13th August 2020
This could almost be Allders tag, a price tag on goods sold by the independent department store of that name. Maybe some of you remember the tag line ‘Allders, Allders, all that a great store should be’. Leastways, that’s what I remember.
Alder tag could be alder tag, an identity tag or label indicating the type of tree.
But the one I think of is the German Aldertag, or ‘Eagle day’ in English. Wikipedia says it was ‘…the codename of a military operation by Nazi Germany’s Luftwaffe (German air force) to destroy the British Royal Air Force (RAF)’.
It also says ‘The essential target was RAF Fighter Command. The service’s destruction would deny the British their air superiority asset. Throughout July and early August, the Germans made preparations for Adlertag. The date of the assault was postponed several times because of bad weather. Eventually, it was carried out on 13 August 1940. The German attacks on 13 August inflicted significant damage and casualties on the ground, but, marred by poor intelligence and communication, they did not make a significant impression on Fighter Command’s ability to defend British air space.’
And again ‘On the morning of 13 August, the weather was bad’.
Like today, 80 years later, to the day. Thunderstorms are rolling around and the forecast is decidedly mixed.
And BT has reported problems UK wide with the internet. It’s priceless, it really is. The comparisons are uncanny. But I am not surprised any more.
Go to the Wikipedia entry here for full info if you want to know more.
Things were starting yesterday, the 12th. Which happens to be George Soros’s birthday and the ‘Glorious 12th’ when grouse shooting starts. Not very glorious if you’re a grouse of course.
And there’s a spitfire flying over the West South Saxons I can hear, from my Cloud, ‘tho I can’t see it. One of the few still flying. The last of the few perhaps.
So Germany up to its old tricks again, eh? Oh yes, the same old enemy. Weather and storms a good excuse, perhaps some current issues down to this, but not all. It really didn’t want us to leave the EU, for Britain to be Great again as it once was.
But as I have said before, it is not all Germans of Germany. My wife was told a story about six German teachers who wanted Germany to leave also. Again, I know a very lovely family near Hamburg, and my sister one near Nuremberg.
They may or may not support the U.K in what we’re doing, but I am not aware of any animosity.
Really it is the Nazis, or Nastys, as I shall call them.They never went away. Still, BT are doing sterling work to get things back up and running.
The Germans targeted aerodromes and radar stations and weren’t very successful. And it appears exaggerated claims of enemy losses. Not that we didn’t exaggerate a bit, but then it is very difficult in the heat of battle to tell who shot down who, or whether ground based fire was involved.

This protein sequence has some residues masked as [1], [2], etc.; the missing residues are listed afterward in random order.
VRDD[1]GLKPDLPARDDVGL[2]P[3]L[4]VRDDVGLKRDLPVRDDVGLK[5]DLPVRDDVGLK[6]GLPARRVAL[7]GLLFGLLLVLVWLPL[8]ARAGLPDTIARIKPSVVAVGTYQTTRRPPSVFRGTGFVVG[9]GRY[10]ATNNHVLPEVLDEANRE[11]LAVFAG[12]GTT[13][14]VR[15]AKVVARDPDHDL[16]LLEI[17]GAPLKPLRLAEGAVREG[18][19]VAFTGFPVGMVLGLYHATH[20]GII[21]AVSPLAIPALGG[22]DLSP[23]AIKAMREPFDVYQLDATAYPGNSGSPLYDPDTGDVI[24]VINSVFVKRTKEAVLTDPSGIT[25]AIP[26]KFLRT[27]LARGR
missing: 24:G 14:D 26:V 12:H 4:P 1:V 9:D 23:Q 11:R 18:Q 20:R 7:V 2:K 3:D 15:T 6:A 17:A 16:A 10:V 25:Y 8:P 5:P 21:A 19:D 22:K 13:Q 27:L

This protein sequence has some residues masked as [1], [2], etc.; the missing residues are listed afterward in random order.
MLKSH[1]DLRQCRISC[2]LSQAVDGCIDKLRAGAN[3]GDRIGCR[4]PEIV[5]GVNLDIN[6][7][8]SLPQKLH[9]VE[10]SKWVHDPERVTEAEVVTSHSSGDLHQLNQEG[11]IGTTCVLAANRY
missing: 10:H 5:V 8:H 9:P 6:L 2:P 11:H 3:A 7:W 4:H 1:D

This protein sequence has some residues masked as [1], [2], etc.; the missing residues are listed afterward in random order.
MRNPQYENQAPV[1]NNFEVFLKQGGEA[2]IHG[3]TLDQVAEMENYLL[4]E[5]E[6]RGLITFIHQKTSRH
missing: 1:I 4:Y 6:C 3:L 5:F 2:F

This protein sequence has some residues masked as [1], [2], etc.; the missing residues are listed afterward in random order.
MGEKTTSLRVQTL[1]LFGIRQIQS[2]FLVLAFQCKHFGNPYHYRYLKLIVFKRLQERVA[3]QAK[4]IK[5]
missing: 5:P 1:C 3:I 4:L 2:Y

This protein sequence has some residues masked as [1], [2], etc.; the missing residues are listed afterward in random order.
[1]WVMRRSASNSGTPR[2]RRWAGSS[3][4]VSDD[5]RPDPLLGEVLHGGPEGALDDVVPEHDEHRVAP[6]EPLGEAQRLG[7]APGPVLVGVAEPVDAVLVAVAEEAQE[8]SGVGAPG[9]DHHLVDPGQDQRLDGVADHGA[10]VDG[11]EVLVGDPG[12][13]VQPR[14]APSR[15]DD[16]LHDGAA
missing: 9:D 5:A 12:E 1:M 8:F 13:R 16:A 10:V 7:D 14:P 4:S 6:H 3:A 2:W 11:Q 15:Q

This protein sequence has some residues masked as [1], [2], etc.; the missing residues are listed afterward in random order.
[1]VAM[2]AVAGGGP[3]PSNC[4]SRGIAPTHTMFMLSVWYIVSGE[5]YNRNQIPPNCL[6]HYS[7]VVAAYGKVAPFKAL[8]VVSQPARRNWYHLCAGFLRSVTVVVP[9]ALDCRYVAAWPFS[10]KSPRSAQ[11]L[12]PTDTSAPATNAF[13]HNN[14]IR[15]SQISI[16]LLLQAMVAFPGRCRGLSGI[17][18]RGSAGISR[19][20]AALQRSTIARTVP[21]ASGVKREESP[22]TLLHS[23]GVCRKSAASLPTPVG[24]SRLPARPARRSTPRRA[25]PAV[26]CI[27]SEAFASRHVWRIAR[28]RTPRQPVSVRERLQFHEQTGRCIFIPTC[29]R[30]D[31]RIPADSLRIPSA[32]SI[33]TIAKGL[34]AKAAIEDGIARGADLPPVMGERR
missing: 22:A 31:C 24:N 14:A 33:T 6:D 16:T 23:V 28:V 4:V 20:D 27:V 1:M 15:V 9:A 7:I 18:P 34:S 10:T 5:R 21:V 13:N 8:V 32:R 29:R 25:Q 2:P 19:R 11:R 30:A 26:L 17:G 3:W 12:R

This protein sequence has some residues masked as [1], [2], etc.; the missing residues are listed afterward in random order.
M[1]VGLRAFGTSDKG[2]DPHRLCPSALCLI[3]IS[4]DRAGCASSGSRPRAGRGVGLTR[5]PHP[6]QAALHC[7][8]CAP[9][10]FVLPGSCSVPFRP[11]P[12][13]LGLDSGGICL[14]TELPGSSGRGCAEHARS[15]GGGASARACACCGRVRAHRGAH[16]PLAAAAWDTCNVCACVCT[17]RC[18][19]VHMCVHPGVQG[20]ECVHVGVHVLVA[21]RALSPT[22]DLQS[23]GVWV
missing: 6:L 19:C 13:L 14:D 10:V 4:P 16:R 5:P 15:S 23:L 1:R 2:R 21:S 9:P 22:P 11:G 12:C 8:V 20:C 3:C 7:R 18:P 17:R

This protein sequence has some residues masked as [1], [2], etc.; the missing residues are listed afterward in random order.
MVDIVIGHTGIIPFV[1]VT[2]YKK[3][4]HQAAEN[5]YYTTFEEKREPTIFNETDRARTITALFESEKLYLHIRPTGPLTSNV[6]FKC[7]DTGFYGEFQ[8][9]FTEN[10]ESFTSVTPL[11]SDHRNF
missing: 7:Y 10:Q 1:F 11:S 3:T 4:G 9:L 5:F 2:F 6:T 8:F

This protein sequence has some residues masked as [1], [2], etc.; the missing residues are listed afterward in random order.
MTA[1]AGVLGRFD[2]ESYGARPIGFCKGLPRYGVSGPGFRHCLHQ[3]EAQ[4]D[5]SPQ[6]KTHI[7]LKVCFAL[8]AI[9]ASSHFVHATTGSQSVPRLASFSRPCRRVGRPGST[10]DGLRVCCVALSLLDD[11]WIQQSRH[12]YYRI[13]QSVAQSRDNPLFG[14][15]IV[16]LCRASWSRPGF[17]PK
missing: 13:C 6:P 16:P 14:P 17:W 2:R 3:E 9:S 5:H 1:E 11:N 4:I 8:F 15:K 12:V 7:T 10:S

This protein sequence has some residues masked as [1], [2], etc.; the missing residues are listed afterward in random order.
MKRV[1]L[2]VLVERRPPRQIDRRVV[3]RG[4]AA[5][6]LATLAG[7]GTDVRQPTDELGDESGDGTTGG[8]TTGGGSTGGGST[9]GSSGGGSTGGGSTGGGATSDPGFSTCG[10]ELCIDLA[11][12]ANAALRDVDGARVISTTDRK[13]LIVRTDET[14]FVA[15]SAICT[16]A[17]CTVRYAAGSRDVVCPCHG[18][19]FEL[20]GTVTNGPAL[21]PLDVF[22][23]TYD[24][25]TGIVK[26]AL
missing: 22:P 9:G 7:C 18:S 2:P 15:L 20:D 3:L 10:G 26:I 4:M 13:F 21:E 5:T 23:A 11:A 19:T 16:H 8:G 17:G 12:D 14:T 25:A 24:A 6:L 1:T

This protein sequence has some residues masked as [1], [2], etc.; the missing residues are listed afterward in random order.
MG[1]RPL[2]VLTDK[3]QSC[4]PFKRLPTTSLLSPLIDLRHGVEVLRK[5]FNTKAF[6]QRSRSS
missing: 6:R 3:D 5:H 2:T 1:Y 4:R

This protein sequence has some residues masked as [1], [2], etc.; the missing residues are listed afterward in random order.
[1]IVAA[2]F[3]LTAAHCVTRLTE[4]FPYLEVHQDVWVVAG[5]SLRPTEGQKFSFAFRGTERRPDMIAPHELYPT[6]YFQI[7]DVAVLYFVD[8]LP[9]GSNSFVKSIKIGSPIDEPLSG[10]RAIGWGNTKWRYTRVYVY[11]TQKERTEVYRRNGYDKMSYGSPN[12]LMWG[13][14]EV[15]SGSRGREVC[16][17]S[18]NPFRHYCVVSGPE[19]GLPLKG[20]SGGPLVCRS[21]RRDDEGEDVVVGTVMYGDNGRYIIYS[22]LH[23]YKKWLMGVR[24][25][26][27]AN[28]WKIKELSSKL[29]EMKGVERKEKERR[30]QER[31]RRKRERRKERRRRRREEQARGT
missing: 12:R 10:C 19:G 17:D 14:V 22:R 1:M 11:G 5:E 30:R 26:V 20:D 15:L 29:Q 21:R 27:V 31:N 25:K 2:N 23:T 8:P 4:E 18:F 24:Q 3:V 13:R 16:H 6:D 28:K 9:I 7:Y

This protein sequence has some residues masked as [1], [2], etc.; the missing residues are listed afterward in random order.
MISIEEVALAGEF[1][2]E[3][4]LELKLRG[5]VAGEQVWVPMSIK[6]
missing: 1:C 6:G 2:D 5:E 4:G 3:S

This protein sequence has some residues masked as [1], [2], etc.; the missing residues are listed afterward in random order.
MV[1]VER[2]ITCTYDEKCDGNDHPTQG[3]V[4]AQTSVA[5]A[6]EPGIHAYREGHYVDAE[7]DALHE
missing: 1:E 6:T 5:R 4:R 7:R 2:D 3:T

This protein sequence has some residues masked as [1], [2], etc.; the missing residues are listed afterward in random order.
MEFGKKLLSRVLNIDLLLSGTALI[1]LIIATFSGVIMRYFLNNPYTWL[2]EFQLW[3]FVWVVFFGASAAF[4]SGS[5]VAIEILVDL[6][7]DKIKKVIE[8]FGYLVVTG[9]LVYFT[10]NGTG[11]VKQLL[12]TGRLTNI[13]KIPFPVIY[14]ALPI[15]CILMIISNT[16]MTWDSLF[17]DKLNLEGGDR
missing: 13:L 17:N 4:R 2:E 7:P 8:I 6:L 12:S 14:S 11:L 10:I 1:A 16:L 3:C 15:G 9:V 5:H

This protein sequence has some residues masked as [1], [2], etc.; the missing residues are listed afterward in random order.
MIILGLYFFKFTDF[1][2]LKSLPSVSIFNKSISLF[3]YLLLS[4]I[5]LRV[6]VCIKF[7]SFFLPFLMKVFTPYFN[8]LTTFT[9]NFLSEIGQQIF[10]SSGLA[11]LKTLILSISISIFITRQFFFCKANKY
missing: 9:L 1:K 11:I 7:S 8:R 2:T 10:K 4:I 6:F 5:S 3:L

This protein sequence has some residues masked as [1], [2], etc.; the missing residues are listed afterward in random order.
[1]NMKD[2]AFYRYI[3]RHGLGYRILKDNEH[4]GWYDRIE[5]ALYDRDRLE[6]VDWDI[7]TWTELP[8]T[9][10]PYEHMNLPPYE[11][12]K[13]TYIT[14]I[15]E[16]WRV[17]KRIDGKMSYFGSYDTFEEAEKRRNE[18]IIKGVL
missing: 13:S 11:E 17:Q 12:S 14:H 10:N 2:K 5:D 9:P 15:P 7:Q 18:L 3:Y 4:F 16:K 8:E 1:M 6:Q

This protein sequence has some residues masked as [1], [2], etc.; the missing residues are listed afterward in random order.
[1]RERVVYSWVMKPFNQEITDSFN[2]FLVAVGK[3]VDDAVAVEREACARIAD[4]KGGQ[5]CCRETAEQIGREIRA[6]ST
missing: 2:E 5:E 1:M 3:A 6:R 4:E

Faulty intelligence was the problem then for the Germans, or Jerry as we called them colloquially. The Germans are very good engineers as far as I can tell, but if you don’t have a good sense of humour like us Brits, your brain is going to be rather one track minded.
Of course, as in all nations there are exceptions, and the Germans had many exceptional officers. You will see Albert Kesselring’s photo on the Wikipedia page. He generally did well on the ground as well as in the air.
On his Wikipedia entry it records Lieutenant General Sir Oliver Leese saying he was an “extremely gallant soldier who had fought his battles fairly and squarely”.
Hugo Sperrle on the other hand, whose photo is next to Kesselring’s, seems to have been a pompous git. His photo gives that impression for a start. His Wikipedia entry does not make impressive reading.
Still, it’s all in the name, Hugo. This apparently means ‘thought, mind, spirit’ according to Wiktionary. He seems to have been intelligent to start with, and put some thought into matters. But then he developed gourmet tastes, and became lazy and corpulent. The latter a high risk factor in Covid 19.
And I suppose he then started saying ‘I don’t mind if you go’. Hugo sounds like ‘you go’. With a face like his, I don’t suppose anybody fancied arguing.
It was men like him who lost Germany the war. But then it was men like him who started it.
So for this current war, this war of words and attacks on communication, meaning of words etc, the British have the upper hand again. The English language is very flexible and can be used to great effect to skewer the enemy and foil his attacks.
Germany, or more correctly the Nastys, is, or are, going to lose this war, as it, or they, lost the others against us and our allies.
Winston Churchill had it right by invoking the Agincourt symbol of the archers, the ‘V’ for victory. Why not try yourself with me?
On the count of three. One, two, three.
‘Two fingers, you Nastys!’